Something changed in the market on Friday. It began on Thursday, but Friday solidified it.
For months, we've had this divergence between the breadth of the market and the indexes. For months we've had this divergence between the haves and the have-nots. The have group has been getting smaller and narrower with each passing day. Just read, the new high list to see how narrow the rally had become. The have-not group was gaining traction and spreading. Read the new low list to see how pervasive the have-nots had become.
At first the bulls ignored it, noting it was okay because tech, financials and health care were still going up. They called it a stock-pickers market. They were actually correct. But when the names going up are fewer and farther between, the market begins to falter. I believe it was Friday's action in Biogen Idec (BIIB) that was the wake-up call. The stock -- in the beloved biotech group -- gave up all of its gains from 2015 in one day, more than 20%. And they say commodities take the stairs up and the elevator down.
All of a sudden, everyone is talking divergences. All of a sudden, maybe all those stock buybacks with stinky revenues isn't so great. For weeks each time I would comment on the number of stocks making new lows the response would be something akin to, "But how many are commodity names?" As if that made it OK. As you know, my response was often that I see semis and retailers and even a few social media names there, too. But when they took out a General on Friday, that was it. Now, all of a sudden this market had issues.
Sentiment is typically like that. Thursday we saw the first signs of concern when for the first time in nine trading days the put/call ratio went over 100%. Friday it zoomed to 141%. July 8, the last previous low in the market, saw the put/call ratio zoom to 145%. So, I think you can see what I mean when I note that Friday sentiment shifted.
I think we are getting set up for another oversold rally this coming week. The Oscillator I use is the 10-day moving average of the net of the advance/decline line. Since it is a moving average, we look back to look forward. Here is a chart of the Oscillator, which for now is at a higher low, although I am not sure it can stay that way. But we will monitor it.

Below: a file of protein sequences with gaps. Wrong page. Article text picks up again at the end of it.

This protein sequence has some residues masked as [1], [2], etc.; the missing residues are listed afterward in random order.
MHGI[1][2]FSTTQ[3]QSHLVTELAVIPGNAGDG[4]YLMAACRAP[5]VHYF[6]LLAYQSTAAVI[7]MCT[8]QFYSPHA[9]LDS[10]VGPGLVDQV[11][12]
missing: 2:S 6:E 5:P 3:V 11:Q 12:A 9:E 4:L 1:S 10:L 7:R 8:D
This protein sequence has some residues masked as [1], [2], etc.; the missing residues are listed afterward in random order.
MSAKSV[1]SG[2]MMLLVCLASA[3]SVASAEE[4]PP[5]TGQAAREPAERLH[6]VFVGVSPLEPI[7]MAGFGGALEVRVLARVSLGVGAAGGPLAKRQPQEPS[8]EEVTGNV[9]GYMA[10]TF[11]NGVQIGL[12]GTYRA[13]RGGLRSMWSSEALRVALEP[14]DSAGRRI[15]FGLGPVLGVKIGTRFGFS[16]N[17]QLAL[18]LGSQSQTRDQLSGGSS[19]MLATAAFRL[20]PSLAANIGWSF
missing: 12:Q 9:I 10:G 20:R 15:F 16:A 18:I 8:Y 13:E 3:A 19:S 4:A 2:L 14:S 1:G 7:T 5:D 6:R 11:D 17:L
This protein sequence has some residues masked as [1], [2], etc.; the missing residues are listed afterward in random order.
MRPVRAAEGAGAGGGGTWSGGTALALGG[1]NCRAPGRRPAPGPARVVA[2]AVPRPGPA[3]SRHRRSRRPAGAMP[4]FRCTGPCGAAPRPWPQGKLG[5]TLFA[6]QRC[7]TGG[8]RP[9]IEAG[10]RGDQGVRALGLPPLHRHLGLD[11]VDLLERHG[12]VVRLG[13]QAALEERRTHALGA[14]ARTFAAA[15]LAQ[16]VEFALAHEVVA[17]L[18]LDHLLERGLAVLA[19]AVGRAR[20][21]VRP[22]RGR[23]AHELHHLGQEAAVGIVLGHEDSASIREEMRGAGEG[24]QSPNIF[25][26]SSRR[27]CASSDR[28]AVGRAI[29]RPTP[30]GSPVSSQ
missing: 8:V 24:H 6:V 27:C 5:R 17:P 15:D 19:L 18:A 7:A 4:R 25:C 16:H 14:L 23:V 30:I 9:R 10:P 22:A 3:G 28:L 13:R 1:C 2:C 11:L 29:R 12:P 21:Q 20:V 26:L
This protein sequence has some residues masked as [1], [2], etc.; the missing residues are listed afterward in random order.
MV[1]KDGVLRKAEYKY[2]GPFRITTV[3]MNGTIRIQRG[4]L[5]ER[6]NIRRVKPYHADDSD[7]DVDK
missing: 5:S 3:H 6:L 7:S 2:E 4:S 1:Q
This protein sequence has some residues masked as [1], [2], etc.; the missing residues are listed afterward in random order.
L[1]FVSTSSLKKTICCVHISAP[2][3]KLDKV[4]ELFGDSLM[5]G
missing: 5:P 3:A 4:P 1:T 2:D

The table below shows you the data behind the chart. What we look for is a long string of red numbers. This shows us the numbers the market will drop, so a long string of red numbers means the market's oversold (you'd have to replace that red number with an even worse red number to get more oversold). As you can see sometime between Wednesday and Friday, we start to drop quite a string of negative readings. That makes the market maximum oversold in that timeframe.
The last oversold reading arrived as the Greeks decided to accept the Euro Group's terms. The last overbought reading arrived as Apple (AAPL) reported less-than-hoped-for earnings. This coming oversold reading happens to arrive as the Fed opines on Wednesday. Sometimes it just works out that way!
But please note that the 30-day moving average of the advance/decline line is not oversold. There are no strings of red numbers present there. So, this would not be an intermediate-term oversold condition, just a short-term one.
In addition, the number of stocks making new lows has expanded once again, this time to 432 issues. There is no positive divergence in place this time. The VIX is not yet jumpy. The 10-day moving average of the put/call ratio has only just turned up as well.
Also, keep in mind that I always prefer a W pattern. That's what we saw in early July. It's possible the market rallies early in the week and comes back down later in the week to form a W and give us some positive divergences, but we'll have to see how that plays out. That is the preferred scenario.